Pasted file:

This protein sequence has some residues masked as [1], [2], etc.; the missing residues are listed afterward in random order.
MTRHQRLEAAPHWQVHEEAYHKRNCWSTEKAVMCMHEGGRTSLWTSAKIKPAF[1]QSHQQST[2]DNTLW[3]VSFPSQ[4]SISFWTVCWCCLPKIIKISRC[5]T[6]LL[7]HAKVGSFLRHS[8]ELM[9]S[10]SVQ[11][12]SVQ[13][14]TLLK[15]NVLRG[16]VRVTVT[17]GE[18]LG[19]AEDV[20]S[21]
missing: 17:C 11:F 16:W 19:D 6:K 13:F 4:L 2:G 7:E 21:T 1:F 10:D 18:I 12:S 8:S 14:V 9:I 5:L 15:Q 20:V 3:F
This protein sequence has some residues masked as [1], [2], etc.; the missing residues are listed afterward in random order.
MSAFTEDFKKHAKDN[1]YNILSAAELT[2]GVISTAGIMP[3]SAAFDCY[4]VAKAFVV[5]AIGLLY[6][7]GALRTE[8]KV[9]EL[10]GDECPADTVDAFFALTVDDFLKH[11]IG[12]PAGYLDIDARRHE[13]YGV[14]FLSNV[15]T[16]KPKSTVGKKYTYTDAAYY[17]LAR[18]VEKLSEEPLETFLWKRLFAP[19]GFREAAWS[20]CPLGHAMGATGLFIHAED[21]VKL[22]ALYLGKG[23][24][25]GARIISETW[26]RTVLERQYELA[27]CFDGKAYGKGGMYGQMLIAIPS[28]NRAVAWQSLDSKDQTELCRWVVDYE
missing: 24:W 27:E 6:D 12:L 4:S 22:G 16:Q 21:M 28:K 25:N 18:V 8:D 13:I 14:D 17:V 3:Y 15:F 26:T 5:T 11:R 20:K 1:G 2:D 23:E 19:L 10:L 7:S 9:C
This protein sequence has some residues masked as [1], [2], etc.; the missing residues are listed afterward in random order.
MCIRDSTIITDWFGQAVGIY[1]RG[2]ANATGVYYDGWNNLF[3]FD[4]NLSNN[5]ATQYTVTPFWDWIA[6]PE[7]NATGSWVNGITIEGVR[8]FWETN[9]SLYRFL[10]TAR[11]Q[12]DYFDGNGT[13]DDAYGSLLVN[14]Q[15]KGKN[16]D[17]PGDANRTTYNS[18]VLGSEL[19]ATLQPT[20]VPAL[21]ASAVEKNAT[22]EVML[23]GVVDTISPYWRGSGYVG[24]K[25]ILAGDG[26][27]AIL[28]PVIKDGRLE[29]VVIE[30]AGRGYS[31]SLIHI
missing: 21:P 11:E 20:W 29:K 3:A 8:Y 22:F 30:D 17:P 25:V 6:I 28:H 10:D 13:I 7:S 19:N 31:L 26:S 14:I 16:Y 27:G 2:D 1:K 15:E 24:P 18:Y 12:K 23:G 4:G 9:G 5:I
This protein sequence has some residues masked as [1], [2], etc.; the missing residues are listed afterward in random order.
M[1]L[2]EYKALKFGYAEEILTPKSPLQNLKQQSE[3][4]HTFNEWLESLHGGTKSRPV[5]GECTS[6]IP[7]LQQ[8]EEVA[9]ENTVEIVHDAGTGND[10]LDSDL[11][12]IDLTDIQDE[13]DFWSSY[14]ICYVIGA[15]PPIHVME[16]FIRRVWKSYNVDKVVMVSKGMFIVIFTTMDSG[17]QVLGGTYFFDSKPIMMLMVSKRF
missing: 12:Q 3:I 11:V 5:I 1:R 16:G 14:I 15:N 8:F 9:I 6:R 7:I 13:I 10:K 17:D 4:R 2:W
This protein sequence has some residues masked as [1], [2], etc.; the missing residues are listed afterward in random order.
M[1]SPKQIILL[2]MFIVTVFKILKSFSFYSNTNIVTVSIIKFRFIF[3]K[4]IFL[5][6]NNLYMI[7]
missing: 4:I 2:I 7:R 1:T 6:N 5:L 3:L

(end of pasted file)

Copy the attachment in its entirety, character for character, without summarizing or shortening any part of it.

This protein sequence has some residues masked as [1], [2], etc.; the missing residues are listed afterward in random order.
MTRHQRLEAAPHWQVHEEAYHKRNCWSTEKAVMCMHEGGRTSLWTSAKIKPAF[1]QSHQQST[2]DNTLW[3]VSFPSQ[4]SISFWTVCWCCLPKIIKISRC[5]T[6]LL[7]HAKVGSFLRHS[8]ELM[9]S[10]SVQ[11][12]SVQ[13][14]TLLK[15]NVLRG[16]VRVTVT[17]GE[18]LG[19]AEDV[20]S[21]
missing: 17:C 11:F 16:W 19:D 6:K 13:F 4:L 2:G 7:E 21:T 1:F 10:D 18:I 12:S 8:S 14:V 9:I 5:L 15:Q 20:V 3:F
This protein sequence has some residues masked as [1], [2], etc.; the missing residues are listed afterward in random order.
MSAFTEDFKKHAKDN[1]YNILSAAELT[2]GVISTAGIMP[3]SAAFDCY[4]VAKAFVV[5]AIGLLY[6][7]GALRTE[8]KV[9]EL[10]GDECPADTVDAFFALTVDDFLKH[11]IG[12]PAGYLDIDARRHE[13]YGV[14]FLSNV[15]T[16]KPKSTVGKKYTYTDAAYY[17]LAR[18]VEKLSEEPLETFLWKRLFAP[19]GFREAAWS[20]CPLGHAMGATGLFIHAED[21]VKL[22]ALYLGKG[23][24][25]GARIISETW[26]RTVLERQYELA[27]CFDGKAYGKGGMYGQMLIAIPS[28]NRAVAWQSLDSKDQTELCRWVVDYE
missing: 24:W 27:E 6:D 12:L 4:S 22:G 16:Q 21:M 28:K 25:N 18:V 8:D 13:I 14:D 17:V 3:Y 15:F 26:T 5:T 11:R 20:K 1:G 2:D 23:E 19:L 10:L 7:S 9:C
This protein sequence has some residues masked as [1], [2], etc.; the missing residues are listed afterward in random order.
MCIRDSTIITDWFGQAVGIY[1]RG[2]ANATGVYYDGWNNLF[3]FD[4]NLSNN[5]ATQYTVTPFWDWIA[6]PE[7]NATGSWVNGITIEGVR[8]FWETN[9]SLYRFL[10]TAR[11]Q[12]DYFDGNGT[13]DDAYGSLLVN[14]Q[15]KGKN[16]D[17]PGDANRTTYNS[18]VLGSEL[19]ATLQPT[20]VPAL[21]ASAVEKNAT[22]EVML[23]GVVDTISPYWRGSGYVG[24]K[25]ILAGDG[26][27]AIL[28]PVIKDGRLE[29]VVIE[30]AGRGYS[31]SLIHI
missing: 21:P 11:E 20:W 29:K 3:A 8:Y 22:F 30:D 17:P 25:V 6:I 28:H 10:D 13:I 7:S 19:N 31:L 26:S 14:I 16:Y 27:G 2:D 1:K 15:E 24:P 18:Y 12:K 23:G 4:G 9:G 5:I
This protein sequence has some residues masked as [1], [2], etc.; the missing residues are listed afterward in random order.
M[1]L[2]EYKALKFGYAEEILTPKSPLQNLKQQSE[3][4]HTFNEWLESLHGGTKSRPV[5]GECTS[6]IP[7]LQQ[8]EEVA[9]ENTVEIVHDAGTGND[10]LDSDL[11][12]IDLTDIQDE[13]DFWSSY[14]ICYVIGA[15]PPIHVME[16]FIRRVWKSYNVDKVVMVSKGMFIVIFTTMDSG[17]QVLGGTYFFDSKPIMMLMVSKRF
missing: 12:Q 3:I 11:V 5:I 1:R 16:G 14:I 15:N 8:F 9:I 6:R 7:I 13:I 10:K 17:D 4:R 2:W
This protein sequence has some residues masked as [1], [2], etc.; the missing residues are listed afterward in random order.
M[1]SPKQIILL[2]MFIVTVFKILKSFSFYSNTNIVTVSIIKFRFIF[3]K[4]IFL[5][6]NNLYMI[7]
missing: 4:I 2:I 7:R 1:T 6:N 5:L 3:L